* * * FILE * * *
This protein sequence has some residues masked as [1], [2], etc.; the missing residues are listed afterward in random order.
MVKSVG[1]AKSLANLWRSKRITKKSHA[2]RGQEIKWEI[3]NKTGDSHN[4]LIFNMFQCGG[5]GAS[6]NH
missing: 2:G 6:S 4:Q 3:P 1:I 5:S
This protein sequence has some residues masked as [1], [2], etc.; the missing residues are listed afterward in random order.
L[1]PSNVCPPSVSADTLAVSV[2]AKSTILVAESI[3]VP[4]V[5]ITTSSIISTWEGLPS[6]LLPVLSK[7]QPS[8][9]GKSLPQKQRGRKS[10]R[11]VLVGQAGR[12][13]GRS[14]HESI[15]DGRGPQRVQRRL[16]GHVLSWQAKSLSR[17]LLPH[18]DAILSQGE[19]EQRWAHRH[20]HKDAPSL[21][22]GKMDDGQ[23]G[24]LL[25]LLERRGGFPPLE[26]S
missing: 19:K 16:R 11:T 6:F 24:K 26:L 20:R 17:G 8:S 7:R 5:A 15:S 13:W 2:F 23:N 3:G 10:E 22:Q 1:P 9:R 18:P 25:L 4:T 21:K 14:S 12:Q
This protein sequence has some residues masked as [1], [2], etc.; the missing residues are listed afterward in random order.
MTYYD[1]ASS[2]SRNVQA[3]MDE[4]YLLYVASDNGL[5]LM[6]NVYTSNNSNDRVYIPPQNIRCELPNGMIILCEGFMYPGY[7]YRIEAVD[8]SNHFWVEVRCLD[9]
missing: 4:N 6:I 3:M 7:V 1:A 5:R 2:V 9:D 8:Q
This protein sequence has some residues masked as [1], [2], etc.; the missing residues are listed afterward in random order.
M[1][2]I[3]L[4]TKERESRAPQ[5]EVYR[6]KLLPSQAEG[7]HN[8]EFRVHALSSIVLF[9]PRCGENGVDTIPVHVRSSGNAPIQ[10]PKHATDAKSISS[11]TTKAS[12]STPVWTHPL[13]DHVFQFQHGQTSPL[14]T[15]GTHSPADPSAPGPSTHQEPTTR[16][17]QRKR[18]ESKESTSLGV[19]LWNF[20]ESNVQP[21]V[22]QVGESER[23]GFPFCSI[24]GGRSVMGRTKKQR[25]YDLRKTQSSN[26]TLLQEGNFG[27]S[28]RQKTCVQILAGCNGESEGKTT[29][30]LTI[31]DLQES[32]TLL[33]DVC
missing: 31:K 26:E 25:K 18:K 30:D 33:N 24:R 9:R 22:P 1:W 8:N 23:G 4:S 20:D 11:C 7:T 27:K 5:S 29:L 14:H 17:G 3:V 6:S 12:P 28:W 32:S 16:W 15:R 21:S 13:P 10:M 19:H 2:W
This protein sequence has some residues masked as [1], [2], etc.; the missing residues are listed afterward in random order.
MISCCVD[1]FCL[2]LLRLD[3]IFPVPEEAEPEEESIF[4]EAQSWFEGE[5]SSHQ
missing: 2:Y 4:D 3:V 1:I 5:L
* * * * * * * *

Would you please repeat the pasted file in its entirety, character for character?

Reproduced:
This protein sequence has some residues masked as [1], [2], etc.; the missing residues are listed afterward in random order.
MVKSVG[1]AKSLANLWRSKRITKKSHA[2]RGQEIKWEI[3]NKTGDSHN[4]LIFNMFQCGG[5]GAS[6]NH
missing: 2:G 6:S 4:Q 3:P 1:I 5:S
This protein sequence has some residues masked as [1], [2], etc.; the missing residues are listed afterward in random order.
L[1]PSNVCPPSVSADTLAVSV[2]AKSTILVAESI[3]VP[4]V[5]ITTSSIISTWEGLPS[6]LLPVLSK[7]QPS[8][9]GKSLPQKQRGRKS[10]R[11]VLVGQAGR[12][13]GRS[14]HESI[15]DGRGPQRVQRRL[16]GHVLSWQAKSLSR[17]LLPH[18]DAILSQGE[19]EQRWAHRH[20]HKDAPSL[21][22]GKMDDGQ[23]G[24]LL[25]LLERRGGFPPLE[26]S
missing: 19:K 16:R 11:T 6:F 24:K 26:L 20:R 17:G 8:S 7:R 5:A 15:S 13:W 2:F 23:N 3:G 10:E 22:Q 1:P 9:R 18:P 25:L 4:T 21:K 14:S 12:Q
This protein sequence has some residues masked as [1], [2], etc.; the missing residues are listed afterward in random order.
MTYYD[1]ASS[2]SRNVQA[3]MDE[4]YLLYVASDNGL[5]LM[6]NVYTSNNSNDRVYIPPQNIRCELPNGMIILCEGFMYPGY[7]YRIEAVD[8]SNHFWVEVRCLD[9]
missing: 4:N 6:I 3:M 7:V 1:A 5:R 2:V 9:D 8:Q
This protein sequence has some residues masked as [1], [2], etc.; the missing residues are listed afterward in random order.
M[1][2]I[3]L[4]TKERESRAPQ[5]EVYR[6]KLLPSQAEG[7]HN[8]EFRVHALSSIVLF[9]PRCGENGVDTIPVHVRSSGNAPIQ[10]PKHATDAKSISS[11]TTKAS[12]STPVWTHPL[13]DHVFQFQHGQTSPL[14]T[15]GTHSPADPSAPGPSTHQEPTTR[16][17]QRKR[18]ESKESTSLGV[19]LWNF[20]ESNVQP[21]V[22]QVGESER[23]GFPFCSI[24]GGRSVMGRTKKQR[25]YDLRKTQSSN[26]TLLQEGNFG[27]S[28]RQKTCVQILAGCNGESEGKTT[29][30]LTI[31]DLQES[32]TLL[33]DVC
missing: 31:K 26:E 25:K 18:K 30:D 33:N 24:R 9:R 22:P 1:W 8:N 23:G 4:S 20:D 11:C 7:T 27:K 5:S 29:L 14:H 17:G 3:V 6:S 12:P 28:W 32:S 16:W 15:R 21:S 13:P 10:M 19:H 2:W
This protein sequence has some residues masked as [1], [2], etc.; the missing residues are listed afterward in random order.
MISCCVD[1]FCL[2]LLRLD[3]IFPVPEEAEPEEESIF[4]EAQSWFEGE[5]SSHQ
missing: 2:Y 4:D 3:V 1:I 5:L